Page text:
“I think here at Chelsea we have more freedom to change position. One time to go on the left and then to change to the right. Brazil (national team) was more static, I have to play more on the right and Neymar more on the left, so we cannot change positions. That is the difference.
“I don’t have any problem at all to play on the left or on the right. I like to play in these two positions. I can play on the left and I can play on the right, it depends on the manager. If he says to me to play on the left I am going to play, and if he says to me to play on the right I am going to play. I don’t have problems.”
-Willian; source: Chelsea FC
In fact, despite hitting the big three-oh and no longer being a regular in the starting lineup, Willian had the most productive year of his career last season, with 13 goals and 9 assists in 55 appearances. And he’s ready for more this term. Age is but a number, right?
“When you start to score goals you have more confidence, more confidence to continue to score, to continue to play well and that is football. In football you have to take your moment, and when your moment arrives you have to continue to carry on, to improve always.
“I improve a lot. Always when I go to the pitch I want to score goals and make assists for my team-mates, so I hope this season to do the same job that I did last season. I think I am in the good moment of my career. I am 30 years old and I arrive in the best moment of my career, so I just want to continue in the same way, to play the same or better than last season.”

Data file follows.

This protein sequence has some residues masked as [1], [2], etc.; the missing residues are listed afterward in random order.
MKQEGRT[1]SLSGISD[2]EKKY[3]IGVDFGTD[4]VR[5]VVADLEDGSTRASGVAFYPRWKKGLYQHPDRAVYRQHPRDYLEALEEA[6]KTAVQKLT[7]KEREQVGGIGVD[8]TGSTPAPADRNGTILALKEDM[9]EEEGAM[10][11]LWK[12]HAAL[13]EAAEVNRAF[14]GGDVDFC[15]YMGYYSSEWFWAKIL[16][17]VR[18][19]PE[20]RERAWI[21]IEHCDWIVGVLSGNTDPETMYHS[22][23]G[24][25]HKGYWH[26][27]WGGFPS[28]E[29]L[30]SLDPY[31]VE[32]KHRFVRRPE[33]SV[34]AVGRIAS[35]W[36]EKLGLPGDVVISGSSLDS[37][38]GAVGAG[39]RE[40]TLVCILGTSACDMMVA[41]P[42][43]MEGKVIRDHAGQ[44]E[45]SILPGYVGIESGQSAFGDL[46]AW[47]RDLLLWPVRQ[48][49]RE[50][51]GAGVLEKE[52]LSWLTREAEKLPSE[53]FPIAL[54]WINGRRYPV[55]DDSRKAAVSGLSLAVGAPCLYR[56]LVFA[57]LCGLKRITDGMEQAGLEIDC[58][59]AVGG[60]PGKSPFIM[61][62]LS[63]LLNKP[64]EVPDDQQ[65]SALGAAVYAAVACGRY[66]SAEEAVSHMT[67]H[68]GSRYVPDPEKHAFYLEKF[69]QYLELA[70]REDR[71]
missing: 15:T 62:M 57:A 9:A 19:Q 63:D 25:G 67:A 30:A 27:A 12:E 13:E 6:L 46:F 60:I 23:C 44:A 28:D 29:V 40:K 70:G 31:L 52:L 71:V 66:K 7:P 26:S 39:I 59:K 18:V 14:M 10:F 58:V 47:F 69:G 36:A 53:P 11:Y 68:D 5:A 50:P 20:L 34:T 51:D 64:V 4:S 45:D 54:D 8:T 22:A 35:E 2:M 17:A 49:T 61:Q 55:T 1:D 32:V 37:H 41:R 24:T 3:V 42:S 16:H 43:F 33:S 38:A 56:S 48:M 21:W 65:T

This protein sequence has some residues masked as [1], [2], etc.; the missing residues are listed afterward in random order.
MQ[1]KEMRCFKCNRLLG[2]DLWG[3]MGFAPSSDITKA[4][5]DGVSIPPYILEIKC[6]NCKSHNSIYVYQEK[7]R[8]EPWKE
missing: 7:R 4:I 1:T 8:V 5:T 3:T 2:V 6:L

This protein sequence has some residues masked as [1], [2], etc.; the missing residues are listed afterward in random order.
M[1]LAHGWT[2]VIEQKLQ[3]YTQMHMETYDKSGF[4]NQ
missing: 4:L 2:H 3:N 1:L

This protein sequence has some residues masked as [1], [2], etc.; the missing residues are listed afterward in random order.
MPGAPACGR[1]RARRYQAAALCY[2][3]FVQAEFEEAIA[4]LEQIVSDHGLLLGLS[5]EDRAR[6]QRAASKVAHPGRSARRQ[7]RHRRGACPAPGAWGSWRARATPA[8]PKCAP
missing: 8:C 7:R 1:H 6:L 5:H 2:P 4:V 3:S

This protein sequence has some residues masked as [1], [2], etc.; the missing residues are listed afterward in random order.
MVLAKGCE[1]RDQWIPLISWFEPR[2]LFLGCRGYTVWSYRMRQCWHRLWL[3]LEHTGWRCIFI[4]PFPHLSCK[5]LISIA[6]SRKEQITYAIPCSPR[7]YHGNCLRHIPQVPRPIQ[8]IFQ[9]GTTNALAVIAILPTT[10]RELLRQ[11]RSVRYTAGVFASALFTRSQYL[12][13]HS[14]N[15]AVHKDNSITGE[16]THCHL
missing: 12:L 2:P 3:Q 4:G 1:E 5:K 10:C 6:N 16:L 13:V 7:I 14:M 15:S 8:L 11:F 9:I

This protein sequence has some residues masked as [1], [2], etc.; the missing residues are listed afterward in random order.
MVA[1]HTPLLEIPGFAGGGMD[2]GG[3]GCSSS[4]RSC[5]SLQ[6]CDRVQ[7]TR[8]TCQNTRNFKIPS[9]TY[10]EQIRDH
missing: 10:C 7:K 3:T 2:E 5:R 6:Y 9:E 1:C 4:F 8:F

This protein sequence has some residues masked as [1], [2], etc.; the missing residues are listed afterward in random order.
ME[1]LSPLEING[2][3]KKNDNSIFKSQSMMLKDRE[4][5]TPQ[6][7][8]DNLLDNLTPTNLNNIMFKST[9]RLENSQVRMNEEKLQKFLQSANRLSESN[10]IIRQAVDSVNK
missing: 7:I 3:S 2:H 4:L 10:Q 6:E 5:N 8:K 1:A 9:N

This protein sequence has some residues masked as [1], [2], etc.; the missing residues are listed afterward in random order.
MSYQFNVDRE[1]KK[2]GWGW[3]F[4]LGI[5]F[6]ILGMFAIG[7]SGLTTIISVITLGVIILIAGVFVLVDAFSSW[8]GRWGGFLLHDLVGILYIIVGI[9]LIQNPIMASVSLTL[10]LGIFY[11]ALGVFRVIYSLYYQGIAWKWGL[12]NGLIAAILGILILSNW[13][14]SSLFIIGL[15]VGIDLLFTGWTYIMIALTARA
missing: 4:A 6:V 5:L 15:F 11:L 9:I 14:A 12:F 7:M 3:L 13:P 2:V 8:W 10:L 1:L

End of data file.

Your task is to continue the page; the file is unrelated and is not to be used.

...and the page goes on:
That said, just a few months ago, it was not at all obvious that Willian would see a sixth season at Stamford Bridge. He fell out with Antonio Conte (despite leading the team in appearances) and was strongly linked with Manchester United and Barcelona in the summer, the latter of whom were confirmed to have submitted at least one bid, possibly as high as €60m.
But Willian claims he never wanted to leave Chelsea (especially once Conte’s fate was sealed).
“A lot of people, they say a lot of things in the press, but I never said that I want to leave Chelsea, never. Always I say that I want to stay at Chelsea as long as possible, and I am happy to stay here.
“My mind was always like that, always when I arrive here my plan was to stay here as long as possible and now I am here five years I hope stay five more! I know I have two years of contract left but I hope to stay more years in the Premier League.
“I am very happy to be here five years. I have won titles and played a lot of games with a lot of happy moments, and a few sad moments as well but that is part of football, but these five years have been very good for me and I am proud to be a Chelsea player.”
-Willian; source: Chelsea FC
With over 240 appearances (he’s just one behind Pat Nevin), Willian has become one of Chelsea’s current Old Guard. He has two years left on his contract, but depending on how well he continues adjusting to Sarri-ball, he could add many, many more to that.